Filling in your online tax return

26 January 2015

This coming Saturday, January 31st, is the deadline for completing your online self-assessment tax return and paying any tax owed for the 2013–14 financial year.

It is of course an important date for anyone who runs their own business, as most business owners must declare their income to HMRC in order to be taxed correctly. This year, though, is of particular importance to landlords, who have recently been in HMRC’s cross-hairs for special investigation.

The ‘Let Property Campaign’ is a series of special measures employed by HMRC to target UK landlords who owe tax on their rental income. This year will mark the end of the 18-month ‘landlord amnesty’, during which landlords can come forward without incurring the full penalties for underpaying tax1.

Nevertheless, everyone faces a penalty for late payments or delayed returns:

  • Online tax returns: A £100 fine for returns submitted after midnight on January 31st and before midnight on April 31st; larger fines for returns submitted after this date.
  • Paper tax returns: A £100 fine for returns submitted between now and midnight January 31st; larger fines for returns submitted after this date.
  • Full tax payments: larger fines for payments made after midnight on January 31st.
  • Who needs to fill in a self-assessment tax return?

    You will need to complete your own tax return if:
  • You are a self-employed sole trader;
  • You are a partner of a business;
  • You are a company director of a for-profit organisation, or a not-for-profit organisation from which you receive no pay or benefits

If you are unsure whether you need to fill in a self-assessment tax return, use this tool on the government website to check.

Filling in your online tax return

The deadline for filling in your paper tax return for the 2013–14 financial year (October 31st 2014) has passed. If you wish to avoid paying a late fee, you should use HMRC’s online tax return service.

You should already have registered for self-assessment, in which case you will have a user ID and password that will enable you to access your online account.

If you have not already registered for self-assessment, you will need to do so. You can register using an SA1 form. The deadline for registering was October 5th 2014 – if you have not yet registered, you may have to pay a penalty.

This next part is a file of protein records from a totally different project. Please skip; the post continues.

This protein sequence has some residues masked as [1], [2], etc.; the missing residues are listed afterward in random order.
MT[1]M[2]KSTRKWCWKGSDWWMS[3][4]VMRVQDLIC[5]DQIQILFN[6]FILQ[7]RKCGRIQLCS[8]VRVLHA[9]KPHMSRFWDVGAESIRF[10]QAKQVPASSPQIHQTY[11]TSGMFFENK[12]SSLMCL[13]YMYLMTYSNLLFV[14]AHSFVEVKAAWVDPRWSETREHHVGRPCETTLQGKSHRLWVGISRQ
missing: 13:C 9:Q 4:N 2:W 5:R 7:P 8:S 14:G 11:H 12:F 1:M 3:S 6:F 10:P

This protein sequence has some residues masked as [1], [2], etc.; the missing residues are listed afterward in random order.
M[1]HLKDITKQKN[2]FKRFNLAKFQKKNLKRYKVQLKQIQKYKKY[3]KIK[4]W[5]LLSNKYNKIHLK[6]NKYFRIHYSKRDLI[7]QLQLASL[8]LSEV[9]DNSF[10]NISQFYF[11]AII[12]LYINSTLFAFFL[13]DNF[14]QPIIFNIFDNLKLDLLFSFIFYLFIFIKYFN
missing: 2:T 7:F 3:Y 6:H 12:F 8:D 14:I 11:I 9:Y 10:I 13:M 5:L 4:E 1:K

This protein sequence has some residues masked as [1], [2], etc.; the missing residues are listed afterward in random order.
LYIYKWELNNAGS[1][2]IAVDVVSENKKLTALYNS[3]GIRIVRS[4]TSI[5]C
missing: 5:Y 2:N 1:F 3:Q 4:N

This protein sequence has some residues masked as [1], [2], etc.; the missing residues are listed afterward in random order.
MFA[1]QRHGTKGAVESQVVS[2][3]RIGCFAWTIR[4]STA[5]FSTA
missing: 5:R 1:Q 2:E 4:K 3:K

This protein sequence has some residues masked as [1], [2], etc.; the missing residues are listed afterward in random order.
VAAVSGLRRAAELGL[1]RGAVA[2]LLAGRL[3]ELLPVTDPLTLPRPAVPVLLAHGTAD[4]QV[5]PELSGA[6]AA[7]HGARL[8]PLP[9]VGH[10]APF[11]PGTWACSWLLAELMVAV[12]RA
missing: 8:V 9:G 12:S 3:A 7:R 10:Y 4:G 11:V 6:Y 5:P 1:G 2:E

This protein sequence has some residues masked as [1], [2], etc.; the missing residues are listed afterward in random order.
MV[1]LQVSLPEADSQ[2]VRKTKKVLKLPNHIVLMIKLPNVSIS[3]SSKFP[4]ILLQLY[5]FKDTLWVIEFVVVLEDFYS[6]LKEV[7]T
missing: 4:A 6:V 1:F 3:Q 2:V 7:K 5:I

Once you have registered, HMRC will provide you with a unique tax reference (UTR), which you can use along with your national insurance number to sign up for the online service. You will be prompted to create a password; once you have done this, you will be given a unique user ID which you can use to access the service.

You will also need an activation code, which HMRC will send to you by post. After using this code to activate your account, you can log in and fill out your online tax return. It may take up to 10 days for your code to arrive, meaning you will likely miss the January deadline. 

Contact HMRC for assistance with your online tax return.

Using GOV.UK Verify

If you are forced to wait for new or missing information and are worried that you may miss the deadline, you can use the GOV.UK Verify service that is currently being trialled across a handful of government departments, including HMRC. Instead of using a single government database, the service uses certified companies to verify your identity.

Be aware that this service is still in its trial stage, and is not equipped to handle large volumes of traffic. If you have registered for self-assessment and have all of the required details to hand, it might be best to use the traditional service.

Find out more about GOV.UK Verify.

Written by Ben Gosling for Commercial Trust Limited.

 References

1. Caldwell, K. “Pay your tax or face the consequences, minister tells buy-to-let investors”. The Telegraph. 19 Sep 2013.